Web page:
Interview — Nervous Energy

Sweaty palms, elevated heart rate, abbreviated respiration, dizziness. If you have these symptoms it’s time to see a doctor! Wait, these are also symptoms of nervousness, excitement and even preparing for a project interview. read more →

When a Mismatch is a Match — Happy Accident

If I ever reincarnated as dirty laundry, I’d want to be socks because socks definitely have the most fun on laundry day. Socks mix-it-up unlike any other laundry article. Socks disappear, wear out and when a sock’s original mate disappears or dies the sock pairs with another sock. This unlikely pair may not match exactly but together they create an interesting and functional mismatch. Yes, I’d definitely be a sock so my mismatch would still be a match. read more →

That’s Experience — A Wise Investment

I bet I can guess what you did this weekend. My guess is you did something that millions of citizens worldwide also did this weekend. You purchased a product. People the world-over purchase products every day for a particular reason and a respective value. Maybe you purchased dinner and received a hearty meal. Maybe you.. read more →

WWIT — Convenience Kills!

I didn’t need a crystal ball to see the end of the architecture profession. Technology and outsourcing routinely undermine “old” professions while sustaining others. What was I thinking (WWIT) when email communications killed the fax machine? I thought, “I like the convenience so I’ll gladly use email.” What was I thinking when website sales threatened traditional retail outlets? I thought, “I like the convenience so I’ll shop online.” What was I thinking when streaming technology obliterated video rental? I thought, “I like the convenience so I’ll stream media.” None of those transformations occurred suddenly. A consumer’s desire to control — On Demand as the industry calls it — slowly transplanted the antiquated technology. Likewise the consumer’s desire for convenience telegraphed the end of the architecture profession. What was I thinking as I watched architecture die? read more →

Choices — It’s Everything!

You have to love a buffet. A full buffet offers countless options. You don’t have to know exactly what you want, but you have so many options you can try everything. What a joy to have so many choices. You have to hate a buffet. A full buffet contains so many options it provides no discretion so you overeat attempting to try everything. What a mess to have too many choices. Maybe the best choice is a well-developed menu with the right blend of food and quantity, like the detailed design phase in an architecture project where it’s not too much, but just right. read more →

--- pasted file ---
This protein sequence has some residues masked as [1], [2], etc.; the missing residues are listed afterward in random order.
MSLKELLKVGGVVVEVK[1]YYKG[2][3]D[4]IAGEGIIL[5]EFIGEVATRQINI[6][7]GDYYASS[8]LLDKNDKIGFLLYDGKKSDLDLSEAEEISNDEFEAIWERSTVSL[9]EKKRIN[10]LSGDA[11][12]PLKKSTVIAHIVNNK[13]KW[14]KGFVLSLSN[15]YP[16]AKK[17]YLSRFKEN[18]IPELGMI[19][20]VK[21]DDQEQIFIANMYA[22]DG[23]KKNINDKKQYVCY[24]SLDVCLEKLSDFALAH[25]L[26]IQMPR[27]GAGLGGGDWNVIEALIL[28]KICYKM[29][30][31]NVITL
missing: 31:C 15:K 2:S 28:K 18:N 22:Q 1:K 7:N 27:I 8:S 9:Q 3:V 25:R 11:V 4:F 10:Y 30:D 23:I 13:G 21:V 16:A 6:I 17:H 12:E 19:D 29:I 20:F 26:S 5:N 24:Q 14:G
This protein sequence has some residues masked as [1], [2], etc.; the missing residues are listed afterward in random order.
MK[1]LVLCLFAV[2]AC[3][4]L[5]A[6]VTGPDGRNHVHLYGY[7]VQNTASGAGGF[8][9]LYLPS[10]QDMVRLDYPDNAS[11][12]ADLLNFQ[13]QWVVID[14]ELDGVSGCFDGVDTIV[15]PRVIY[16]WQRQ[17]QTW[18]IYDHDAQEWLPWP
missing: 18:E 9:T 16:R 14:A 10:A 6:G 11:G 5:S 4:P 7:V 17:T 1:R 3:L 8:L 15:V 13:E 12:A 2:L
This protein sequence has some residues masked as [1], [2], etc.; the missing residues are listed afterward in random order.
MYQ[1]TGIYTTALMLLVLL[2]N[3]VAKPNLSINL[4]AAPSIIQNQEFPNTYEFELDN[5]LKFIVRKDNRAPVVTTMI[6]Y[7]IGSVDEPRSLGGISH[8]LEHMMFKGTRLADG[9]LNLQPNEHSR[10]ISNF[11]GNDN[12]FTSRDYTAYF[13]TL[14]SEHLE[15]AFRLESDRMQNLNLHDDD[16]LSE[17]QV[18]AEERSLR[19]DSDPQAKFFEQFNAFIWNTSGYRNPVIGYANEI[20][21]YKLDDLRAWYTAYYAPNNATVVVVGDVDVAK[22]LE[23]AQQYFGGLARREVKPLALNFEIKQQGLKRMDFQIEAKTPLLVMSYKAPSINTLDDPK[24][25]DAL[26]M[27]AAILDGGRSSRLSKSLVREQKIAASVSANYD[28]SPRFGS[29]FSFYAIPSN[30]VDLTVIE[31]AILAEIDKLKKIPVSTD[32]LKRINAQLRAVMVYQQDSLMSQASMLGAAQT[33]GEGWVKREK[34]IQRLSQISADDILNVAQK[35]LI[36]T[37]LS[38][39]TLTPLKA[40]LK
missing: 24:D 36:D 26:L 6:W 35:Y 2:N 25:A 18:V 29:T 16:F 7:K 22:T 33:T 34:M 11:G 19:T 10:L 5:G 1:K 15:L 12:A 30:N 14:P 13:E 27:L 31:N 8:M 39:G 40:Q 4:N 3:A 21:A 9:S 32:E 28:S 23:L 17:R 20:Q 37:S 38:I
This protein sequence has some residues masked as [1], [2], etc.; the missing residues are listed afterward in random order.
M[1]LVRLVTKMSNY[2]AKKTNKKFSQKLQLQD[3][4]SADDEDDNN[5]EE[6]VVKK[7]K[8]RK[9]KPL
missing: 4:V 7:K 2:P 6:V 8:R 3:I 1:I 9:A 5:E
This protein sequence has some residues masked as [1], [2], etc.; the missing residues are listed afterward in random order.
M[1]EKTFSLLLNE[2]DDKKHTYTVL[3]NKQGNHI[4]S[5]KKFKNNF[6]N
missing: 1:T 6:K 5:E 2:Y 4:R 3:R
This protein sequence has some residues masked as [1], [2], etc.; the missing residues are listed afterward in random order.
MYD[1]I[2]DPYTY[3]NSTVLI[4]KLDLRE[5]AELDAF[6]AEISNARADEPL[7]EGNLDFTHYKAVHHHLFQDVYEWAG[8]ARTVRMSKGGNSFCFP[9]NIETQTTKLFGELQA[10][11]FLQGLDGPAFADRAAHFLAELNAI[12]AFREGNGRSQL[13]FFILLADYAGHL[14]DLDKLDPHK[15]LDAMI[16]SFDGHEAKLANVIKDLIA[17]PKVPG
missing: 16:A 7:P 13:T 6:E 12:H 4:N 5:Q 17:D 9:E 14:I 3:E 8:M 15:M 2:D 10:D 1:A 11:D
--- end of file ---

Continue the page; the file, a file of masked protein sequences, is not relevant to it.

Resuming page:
Eureka! — Things That Suck

Kleenex, Xerox and Coke are marketing terms that are so successful the general public uses the brand name to identify a specific product. It’s common for a consumer to request a Kleenex instead of tissue, a Xerox instead of photocopy and a Coke instead of soda. My family is guilty of the same affliction but our brand/product confusion was the Eureka instead of vacuum. Our ancient Eureka was loud, durable and sucked up everything — dirt, throw rugs, toys and small pets. Nothing sucked like the Eureka. So in our household the Eureka became a synonym for things that suck. read more →

Ugly is in the Details

Enemies are the factions that want the opposite of your best intentions. Your right is their wrong. Their action is your reaction. This polarity is especially true regarding your friends-in-survival, air and water who ironically can be a building’s worst enemies. I call this gang The infiltrators, most notably the air assassins & wiley water who lurk in the environment ready to attack your building nooks and crannies. When infiltrators attack they leave mayhem and destruction in their wake. Air and water damage is ugly. What can you do to prevent damage? Ugly is in the details! read more →

Bad Mentor, Good Mentor

Life is like a box of chocolates. You never know what you’re going to get — Forrest Gump. My friend, Forrest, refers to the unexpected disappointment of finding a jelly core in your chocolate bite instead of a coveted caramel. Choosing your favorite chocolate from the box was an anxious adventure until chocolate manufacturer’s published a legend to distinguish the jelly (bad) from the caramel (good). Like searching for the chocolate in an unmarked box, your mentor search can prove equally precarious. On the outside they may look alike but will your mentor be chewy caramel goodness or wretched jelly sludge? Selecting a mentor doesn’t have to be a calculated risk. Setting your expectations and research can separate the good mentor experience from the bad. read more →